The in-series three-input cascade circuit showed precise recognition in multiple in vitro assays, including cell killing and proliferation (Fig. 3, C to E, and fig. S8C). These T cell outputs were only observed when presented with target cells expressing all three of the required antigens. In contrast, the in-parallel circuit was imperfect, showing partial killing of one of the two antigen combinations (EGFR+/HER2+) (fig. S9B). This is likely because of small amounts of leaky expression by the anti-MET synNotch, such that when the partner (anti-EGFR) synNotch is stimulated, some amount of the complete anti-HER2 split CAR is generated, resulting in killing activity. The linkage of these same synNotch receptors in series, which is predicted to lead to multiplicative specificity, provides an effective mechanism to suppress the impact of individual receptor leakiness (23, 24), although with slowed killing kinetics. We also identified other design principles for constructing efficient synNotch recognition cascades, focusing on the sequence of deploying the Gal4- and LexA-based receptors (Gal4 has stronger output than LexA) (fig. S7C). We built versions of the synNotch cascade with either order: Gal4→LexA (strong→weak) or LexA→Gal4 (weak→strong) (fig. S7D). We found that only the strong→weak cascade effectively propagated signal to yield detectable output in response to multiantigen stimulation (the importance of antigen density to these designs is discussed in the supplementary text section of the supplementary materials). Thus, these synthetic receptor cascades can be an effective way to integrate multiple inputs, subject to several key design constraints.

Given the precise in vitro function of this three-input AND gate in-series circuit, we tested whether T cells bearing this circuit could selectively kill tumors in vivo using mouse tumor models. We constructed target K562 tumor lines that were either MET+/EGFR+/HER2+ (target) or MET+/HER2+ (control) (fig. S8A) and implanted them in a bilateral tumor model in NSG mice (Fig. 3F). Both of these tumors contain the CAR killing antigen (HER2) and thus could be killed if the circuit was substantially leaky. The three-input AND gate T cells were administered by tail vein injection and allowed to autonomously explore and act on both tumors. We found that the T cells showed the same precise recognition observed in vitro—the three-input T cells were able to rapidly clear the three-antigen tumors, while ignoring the two-antigen tumors on the opposing flank (Fig. 3F; see fig. S10, B and C, for repeat experiment at different dosage). These results show an extensible strategy for building higher-input AND gate recognition circuits.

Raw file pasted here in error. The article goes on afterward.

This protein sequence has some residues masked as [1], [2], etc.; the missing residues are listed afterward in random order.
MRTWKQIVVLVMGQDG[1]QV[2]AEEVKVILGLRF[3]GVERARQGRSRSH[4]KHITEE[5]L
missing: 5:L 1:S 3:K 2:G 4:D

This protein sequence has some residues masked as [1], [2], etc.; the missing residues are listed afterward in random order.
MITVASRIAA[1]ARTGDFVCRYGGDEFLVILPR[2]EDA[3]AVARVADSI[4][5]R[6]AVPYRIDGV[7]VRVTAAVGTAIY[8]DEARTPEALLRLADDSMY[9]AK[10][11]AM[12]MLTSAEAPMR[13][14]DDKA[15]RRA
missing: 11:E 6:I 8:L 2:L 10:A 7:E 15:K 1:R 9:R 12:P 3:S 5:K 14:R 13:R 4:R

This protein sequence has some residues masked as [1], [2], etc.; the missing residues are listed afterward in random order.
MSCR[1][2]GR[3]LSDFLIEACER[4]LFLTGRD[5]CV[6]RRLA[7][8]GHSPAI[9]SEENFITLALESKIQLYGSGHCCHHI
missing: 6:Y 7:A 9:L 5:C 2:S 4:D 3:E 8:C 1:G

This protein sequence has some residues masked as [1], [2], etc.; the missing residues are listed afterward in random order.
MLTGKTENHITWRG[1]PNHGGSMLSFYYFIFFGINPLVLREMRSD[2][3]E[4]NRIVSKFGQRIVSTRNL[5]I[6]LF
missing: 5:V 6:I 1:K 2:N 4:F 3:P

A fourth recognition strategy that we explored involves building circuits with flexibility of recognition. Although increasing selectivity of recognition is generally desirable, intrinsic heterogeneity or loss of particular antigens could require increased flexibility of recognition in particular dimensions. Recent studies have shown that tandem CARs—CARs with two different antigen recognition heads—provide a mechanism for engineering OR gates that can kill on the basis of either of two possible antigens (2529). Such OR-killing functionality could be achieved by having a synNotch receptor induce expression of a tandem CAR. We tested whether we could also build tandem-headed OR gate synNotch receptors and incorporate them into higher-order circuits to accommodate priming antigen-specific recognition flexibility (Fig. 4A). A tandem synNotch receptor targeting EGFR and HER2 functions well to induce reporter expression in response to either individual target antigen (Fig. 4B). We incorporated this tandem synNotch into a three-antigen circuit (tandem synNotch→MET CAR), yielding T cells that robustly kill target cells that express MET combined with either EGFR or HER2 (Fig. 4C). Thus, it is possible to build OR gates into either synNotch or CAR receptors, and synNotch→CAR AND gates can flexibly recognize both priming and/or killing antigens. This gives control of how tightly or loosely a region of antigen-space is targeted to optimize effective recognition (Fig. 4D and fig. S13).

Fig. 4 Diverse cell-cell recognition schemes can be engineered using synNotch integrative circuits.